Last week, a few members of the Cynnal Cymru team attended Green Skills for a Net Zero Wales led by Business in the Community. In this breakfast briefing about the Green Skills agenda in Wales, likeminded organisations met to discuss green skills, with an address from the Minister of Economy in Wales, Vaughan Gething. Cynnal Cymru facilitated round tables with senior leaders in business of all sizes across Wales to exchange ideas on how everyone in Wales can grow a skilled workforce that meets Wales’ net zero commitments.  

What are Wales’ Net Zero Commitments?  

As part of the All Wales Plan 2021-25, organisations across every sector have pledged to make changes towards a net zero economy. In order to achieve a net zero economy, Wales as a whole needs to reduce our total emissions in 2030 by at least 90% relative to the baseline year, 2019-20.

How can we do this?

A key message in the event was championing the notion that green skills are not just about technical skills or the creation of new jobs. At Cynnal Cymru, we believe in a well-rounded approach to sustainable change, which is why we have a Fair Work team leading Living Wage Wales and a just transition to sustainable changes.  

Since joining Cynnal Cymru, I have attended and led events such as a Net Zero Skills round table for the Open University, a steering group for the IEMA green careers hub, and a Mainstreaming Equality for a Just Transition evidence panel. Through these conversations and research, I have come to realise that if we define green skills narrowly – only as technical jobs in energy and transport, for example – we will alienate people and will not reach our Net Zero transition goals. The UK economy, like many others, relies on sectors such as hospitality, retail, healthcare, construction, creative arts and more, which also need to be a part of this transition. Our focus must be on supporting existing sectors to upskill and re-skill their existing workforces so that huge communities don’t miss out on being part of a Net Zero economy.  

If we define green skills so narrowly – only as technical jobs in energy and transport, for example – we will alienate people and will not reach our Net Zero transition goals.

So why aren’t we doing this?

I noticed that organisations:  

  • Don’t have the time to think about green skills  
  • Don’t know where to start with these conversations or changes  
  • Don’t know how green skills apply to them  

I think this can be linked back to the understanding that every job can be green.  The Welsh Government is currently taking consultations on how to achieve net zero skills across sector. Cynnal Cymru is a member of the SME Taskforce for Climate, alongside other small and medium sized enterprises (SMEs). As part of my work on this taskforce, I am educating workplaces across sectors on the ways they can understand their own skillset in relation to net zero.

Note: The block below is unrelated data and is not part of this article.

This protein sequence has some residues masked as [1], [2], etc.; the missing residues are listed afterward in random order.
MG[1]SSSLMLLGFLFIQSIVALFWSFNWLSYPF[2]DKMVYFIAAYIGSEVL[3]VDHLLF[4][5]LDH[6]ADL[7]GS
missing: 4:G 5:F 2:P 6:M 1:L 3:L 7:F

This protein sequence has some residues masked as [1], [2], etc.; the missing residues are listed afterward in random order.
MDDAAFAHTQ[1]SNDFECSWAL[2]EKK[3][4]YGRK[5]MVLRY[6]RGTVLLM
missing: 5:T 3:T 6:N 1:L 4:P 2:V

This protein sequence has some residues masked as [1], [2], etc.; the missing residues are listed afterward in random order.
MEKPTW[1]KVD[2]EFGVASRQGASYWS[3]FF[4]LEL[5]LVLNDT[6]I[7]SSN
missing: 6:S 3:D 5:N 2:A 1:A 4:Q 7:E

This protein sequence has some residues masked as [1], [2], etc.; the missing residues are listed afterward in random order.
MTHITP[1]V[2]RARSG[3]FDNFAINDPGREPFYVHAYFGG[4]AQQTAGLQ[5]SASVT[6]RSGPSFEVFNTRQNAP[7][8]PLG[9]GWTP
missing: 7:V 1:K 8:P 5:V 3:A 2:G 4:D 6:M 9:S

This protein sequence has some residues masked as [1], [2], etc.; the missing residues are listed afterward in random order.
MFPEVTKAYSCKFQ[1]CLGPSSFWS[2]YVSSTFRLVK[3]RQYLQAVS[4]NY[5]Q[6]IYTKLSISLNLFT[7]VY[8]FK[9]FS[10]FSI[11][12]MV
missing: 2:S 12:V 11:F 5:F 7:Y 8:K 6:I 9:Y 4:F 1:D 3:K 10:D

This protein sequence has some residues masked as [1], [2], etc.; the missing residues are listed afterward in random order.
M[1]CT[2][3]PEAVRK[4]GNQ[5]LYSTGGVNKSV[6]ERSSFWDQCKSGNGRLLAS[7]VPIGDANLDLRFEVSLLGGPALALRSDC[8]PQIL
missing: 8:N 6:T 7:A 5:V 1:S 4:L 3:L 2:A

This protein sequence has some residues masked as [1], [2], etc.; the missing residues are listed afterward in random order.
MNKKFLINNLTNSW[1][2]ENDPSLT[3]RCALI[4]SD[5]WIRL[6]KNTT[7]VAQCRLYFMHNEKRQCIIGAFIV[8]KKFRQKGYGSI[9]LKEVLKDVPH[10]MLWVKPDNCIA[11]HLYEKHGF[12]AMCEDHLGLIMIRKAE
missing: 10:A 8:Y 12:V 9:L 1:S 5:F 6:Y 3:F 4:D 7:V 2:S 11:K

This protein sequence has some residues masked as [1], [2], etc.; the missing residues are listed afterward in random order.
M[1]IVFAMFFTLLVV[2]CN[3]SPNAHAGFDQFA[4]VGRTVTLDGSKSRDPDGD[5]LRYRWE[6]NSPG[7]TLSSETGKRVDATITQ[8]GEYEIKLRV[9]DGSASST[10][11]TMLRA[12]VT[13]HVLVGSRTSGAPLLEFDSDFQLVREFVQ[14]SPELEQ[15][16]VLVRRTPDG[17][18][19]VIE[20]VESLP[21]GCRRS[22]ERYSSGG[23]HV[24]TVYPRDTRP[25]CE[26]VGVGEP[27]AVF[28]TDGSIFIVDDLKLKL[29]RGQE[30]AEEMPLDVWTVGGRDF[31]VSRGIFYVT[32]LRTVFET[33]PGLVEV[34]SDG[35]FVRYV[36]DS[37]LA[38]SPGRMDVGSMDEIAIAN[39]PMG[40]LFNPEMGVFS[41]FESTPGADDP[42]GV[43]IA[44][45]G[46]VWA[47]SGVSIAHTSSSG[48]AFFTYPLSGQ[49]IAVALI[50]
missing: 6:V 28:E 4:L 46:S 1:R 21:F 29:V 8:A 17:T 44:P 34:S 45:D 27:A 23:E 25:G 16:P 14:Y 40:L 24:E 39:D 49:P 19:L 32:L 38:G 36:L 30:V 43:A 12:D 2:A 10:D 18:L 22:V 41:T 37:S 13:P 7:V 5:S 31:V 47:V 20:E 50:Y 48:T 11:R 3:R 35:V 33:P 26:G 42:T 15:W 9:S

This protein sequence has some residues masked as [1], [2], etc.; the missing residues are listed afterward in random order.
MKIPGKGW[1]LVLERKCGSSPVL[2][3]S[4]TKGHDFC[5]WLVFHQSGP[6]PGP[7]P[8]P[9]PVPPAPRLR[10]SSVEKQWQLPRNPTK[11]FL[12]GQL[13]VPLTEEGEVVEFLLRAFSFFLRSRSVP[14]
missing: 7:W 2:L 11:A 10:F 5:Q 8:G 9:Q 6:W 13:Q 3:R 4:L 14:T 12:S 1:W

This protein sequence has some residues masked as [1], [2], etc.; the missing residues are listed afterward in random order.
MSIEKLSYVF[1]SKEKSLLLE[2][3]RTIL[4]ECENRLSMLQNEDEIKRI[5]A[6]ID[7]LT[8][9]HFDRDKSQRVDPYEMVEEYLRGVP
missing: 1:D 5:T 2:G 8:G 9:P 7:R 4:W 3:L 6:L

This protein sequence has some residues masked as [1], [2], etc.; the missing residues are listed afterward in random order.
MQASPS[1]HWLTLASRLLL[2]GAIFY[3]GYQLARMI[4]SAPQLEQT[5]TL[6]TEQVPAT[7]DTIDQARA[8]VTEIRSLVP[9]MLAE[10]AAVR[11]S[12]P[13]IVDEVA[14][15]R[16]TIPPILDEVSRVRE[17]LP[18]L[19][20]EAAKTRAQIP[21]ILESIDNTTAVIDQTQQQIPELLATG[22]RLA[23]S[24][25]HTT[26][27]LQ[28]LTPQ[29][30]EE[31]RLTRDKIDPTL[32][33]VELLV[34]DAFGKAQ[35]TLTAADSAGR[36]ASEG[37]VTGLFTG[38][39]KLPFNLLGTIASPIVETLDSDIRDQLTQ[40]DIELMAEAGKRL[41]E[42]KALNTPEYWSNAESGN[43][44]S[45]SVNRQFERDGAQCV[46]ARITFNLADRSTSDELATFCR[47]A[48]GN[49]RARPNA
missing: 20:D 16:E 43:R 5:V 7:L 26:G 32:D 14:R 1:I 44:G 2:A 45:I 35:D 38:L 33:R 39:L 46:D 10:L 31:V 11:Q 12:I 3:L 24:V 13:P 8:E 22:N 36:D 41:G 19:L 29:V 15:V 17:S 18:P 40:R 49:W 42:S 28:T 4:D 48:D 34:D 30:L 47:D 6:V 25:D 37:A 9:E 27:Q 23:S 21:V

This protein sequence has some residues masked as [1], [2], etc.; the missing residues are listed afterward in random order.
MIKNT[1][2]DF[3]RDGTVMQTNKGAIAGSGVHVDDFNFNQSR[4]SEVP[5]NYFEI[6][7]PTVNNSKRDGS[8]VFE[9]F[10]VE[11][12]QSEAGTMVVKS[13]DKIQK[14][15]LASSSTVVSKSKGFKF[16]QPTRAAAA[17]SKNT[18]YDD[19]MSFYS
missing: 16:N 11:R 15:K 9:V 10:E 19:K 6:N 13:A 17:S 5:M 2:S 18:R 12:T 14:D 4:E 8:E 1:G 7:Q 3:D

Sign up for Cynnal Cymru’s newsletter to discover actions for nature or get in contact for how we can support you directly in your sustainability journey.

Karolina joined Cynnal Cymru in 2021 as our Sustainability Advisor to provide consultancy support to the public and private sectors on how to become more sustainable in their operations. She represents Cynnal Cymru on the SME Taskforce for the Climate.

Green Skills for a Net Zero Wales Read More »

What inspires you to take action on the climate and nature crisis?

“I’m really excited about the future if we tackle these crises in a positive way. We’ve lost so much biodiversity in Britain. And in my lifetime, if we could see that natural spectacle come back, what a wonderful future we could create.” (Dan)

“There’s a trillion planets but as far as we know, we are on the only one that can sustain life! It just proves how precise the conditions need to be for life. And you know, climate change, it’s not about the planet: it’s about life, here.” (Carys)

“As a kid, I enjoyed playing in nature. It’s so important for confidence, learning about yourself. And that’s only going to be possible for kids in the future if they don’t have to worry about how resilient the environment is.” (Gethyn, Ecologist)

“I was born in rural France and I can see all this change. If we don’t make a difference now, then the world we live in will be so different, so dangerous for the future generation. Think about that! We have to sort it out.”

“We’re helping to decarbonise Wales one business at a time so they can have a good carbon footprint and a solid carbon reduction plan because it just makes perfect sense.” (Dave, Auditel)

“I think the vegan movement and a more plant based lifestyle is a way that is going to help propel us into a more conscious future.” (Carly)

“It’s my duty of care as a teacher to have an interest in sustainability and make sure it has a direct impact in education and on future generations.” (Mary)

“I’m involved primarily for my and others’ future generations. But also because it’s the sensible way to live” (Ceri)

“I’m of the insect-splattered windscreen generation. My children have no concept of it; it’s declined by 80% in my lifetime. It’s the proverbial canary in the coalmine. Halting and reversing the moving baseline is what inspires me.” (Ben, Woop Woop Magazine)